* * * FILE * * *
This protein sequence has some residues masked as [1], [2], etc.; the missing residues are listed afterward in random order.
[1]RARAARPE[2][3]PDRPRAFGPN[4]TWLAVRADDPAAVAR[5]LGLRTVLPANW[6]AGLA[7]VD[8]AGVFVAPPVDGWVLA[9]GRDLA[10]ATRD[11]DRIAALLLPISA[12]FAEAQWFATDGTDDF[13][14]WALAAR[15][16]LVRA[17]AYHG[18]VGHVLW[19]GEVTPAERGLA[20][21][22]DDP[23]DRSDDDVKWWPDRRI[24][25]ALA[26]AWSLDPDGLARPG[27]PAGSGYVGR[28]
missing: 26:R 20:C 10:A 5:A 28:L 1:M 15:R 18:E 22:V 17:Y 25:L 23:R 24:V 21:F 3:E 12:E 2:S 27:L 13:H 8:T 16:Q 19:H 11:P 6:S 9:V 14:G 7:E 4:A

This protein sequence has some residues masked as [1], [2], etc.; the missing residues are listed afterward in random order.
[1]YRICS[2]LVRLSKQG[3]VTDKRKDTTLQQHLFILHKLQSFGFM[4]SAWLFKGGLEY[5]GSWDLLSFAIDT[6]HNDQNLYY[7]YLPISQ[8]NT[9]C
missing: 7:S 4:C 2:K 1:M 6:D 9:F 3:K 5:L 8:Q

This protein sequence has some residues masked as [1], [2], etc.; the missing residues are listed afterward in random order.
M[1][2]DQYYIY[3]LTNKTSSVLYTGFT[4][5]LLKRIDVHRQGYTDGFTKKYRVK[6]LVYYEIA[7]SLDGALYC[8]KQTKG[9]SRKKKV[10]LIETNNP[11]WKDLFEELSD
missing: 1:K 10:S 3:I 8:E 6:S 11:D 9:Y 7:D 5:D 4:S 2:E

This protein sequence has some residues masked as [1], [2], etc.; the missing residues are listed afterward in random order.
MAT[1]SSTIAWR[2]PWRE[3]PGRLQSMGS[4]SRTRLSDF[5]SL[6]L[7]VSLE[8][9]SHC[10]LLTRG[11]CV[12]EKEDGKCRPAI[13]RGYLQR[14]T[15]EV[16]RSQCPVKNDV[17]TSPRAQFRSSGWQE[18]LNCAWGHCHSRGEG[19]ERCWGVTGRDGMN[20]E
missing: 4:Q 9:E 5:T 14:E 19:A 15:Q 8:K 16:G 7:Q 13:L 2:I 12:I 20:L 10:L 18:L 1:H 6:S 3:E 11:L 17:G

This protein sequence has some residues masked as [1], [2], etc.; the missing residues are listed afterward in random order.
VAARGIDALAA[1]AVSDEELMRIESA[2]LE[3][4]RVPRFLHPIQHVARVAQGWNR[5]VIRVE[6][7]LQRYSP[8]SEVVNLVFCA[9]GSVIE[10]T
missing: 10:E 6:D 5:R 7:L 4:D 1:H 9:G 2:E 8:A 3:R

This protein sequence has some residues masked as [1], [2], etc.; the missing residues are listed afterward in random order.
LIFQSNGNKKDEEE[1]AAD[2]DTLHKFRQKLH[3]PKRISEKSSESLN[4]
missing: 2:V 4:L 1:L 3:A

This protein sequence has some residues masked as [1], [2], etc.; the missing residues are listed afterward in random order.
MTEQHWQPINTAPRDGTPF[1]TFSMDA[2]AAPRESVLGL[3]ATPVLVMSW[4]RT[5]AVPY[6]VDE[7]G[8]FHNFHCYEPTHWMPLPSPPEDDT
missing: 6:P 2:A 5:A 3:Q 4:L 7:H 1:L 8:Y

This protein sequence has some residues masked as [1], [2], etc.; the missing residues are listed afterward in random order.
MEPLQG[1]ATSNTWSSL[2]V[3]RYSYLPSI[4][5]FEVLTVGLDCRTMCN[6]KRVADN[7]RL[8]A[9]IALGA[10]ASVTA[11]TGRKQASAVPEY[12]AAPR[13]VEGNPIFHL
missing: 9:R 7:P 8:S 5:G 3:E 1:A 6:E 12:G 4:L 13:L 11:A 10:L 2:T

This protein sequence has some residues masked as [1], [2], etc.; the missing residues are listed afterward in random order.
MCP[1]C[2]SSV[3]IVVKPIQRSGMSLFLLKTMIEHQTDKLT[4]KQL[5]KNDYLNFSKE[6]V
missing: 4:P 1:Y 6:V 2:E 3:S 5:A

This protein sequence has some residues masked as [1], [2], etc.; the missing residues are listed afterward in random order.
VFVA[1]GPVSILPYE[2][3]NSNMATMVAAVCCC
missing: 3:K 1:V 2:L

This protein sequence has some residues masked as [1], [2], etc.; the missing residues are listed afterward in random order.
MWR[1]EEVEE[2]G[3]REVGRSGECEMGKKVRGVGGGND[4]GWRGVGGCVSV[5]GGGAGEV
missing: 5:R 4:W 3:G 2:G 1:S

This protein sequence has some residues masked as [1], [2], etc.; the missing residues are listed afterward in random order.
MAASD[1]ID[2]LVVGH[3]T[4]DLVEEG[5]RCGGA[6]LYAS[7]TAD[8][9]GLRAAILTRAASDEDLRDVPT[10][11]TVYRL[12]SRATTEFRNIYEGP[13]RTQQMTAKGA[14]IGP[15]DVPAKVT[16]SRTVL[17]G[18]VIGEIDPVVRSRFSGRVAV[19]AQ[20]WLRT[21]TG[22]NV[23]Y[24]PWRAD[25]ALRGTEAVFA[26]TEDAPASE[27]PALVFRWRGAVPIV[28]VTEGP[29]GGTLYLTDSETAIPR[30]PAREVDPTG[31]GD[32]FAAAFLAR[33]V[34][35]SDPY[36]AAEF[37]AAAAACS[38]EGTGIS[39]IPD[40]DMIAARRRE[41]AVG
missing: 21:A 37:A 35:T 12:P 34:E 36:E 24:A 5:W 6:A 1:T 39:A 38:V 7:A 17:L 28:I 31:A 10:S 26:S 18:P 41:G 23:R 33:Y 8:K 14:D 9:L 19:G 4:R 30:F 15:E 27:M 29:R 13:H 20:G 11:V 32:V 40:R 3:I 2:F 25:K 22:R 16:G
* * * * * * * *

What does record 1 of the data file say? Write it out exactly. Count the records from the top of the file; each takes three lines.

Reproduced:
This protein sequence has some residues masked as [1], [2], etc.; the missing residues are listed afterward in random order.
[1]RARAARPE[2][3]PDRPRAFGPN[4]TWLAVRADDPAAVAR[5]LGLRTVLPANW[6]AGLA[7]VD[8]AGVFVAPPVDGWVLA[9]GRDLA[10]ATRD[11]DRIAALLLPISA[12]FAEAQWFATDGTDDF[13][14]WALAAR[15][16]LVRA[17]AYHG[18]VGHVLW[19]GEVTPAERGLA[20][21][22]DDP[23]DRSDDDVKWWPDRRI[24][25]ALA[26]AWSLDPDGLARPG[27]PAGSGYVGR[28]
missing: 26:R 20:C 10:A 5:A 28:L 1:M 15:R 18:E 22:V 17:Y 25:L 23:R 24:V 21:F 3:E 12:E 2:S 27:L 13:H 8:T 16:Q 19:H 11:P 6:S 9:V 14:G 7:E 4:A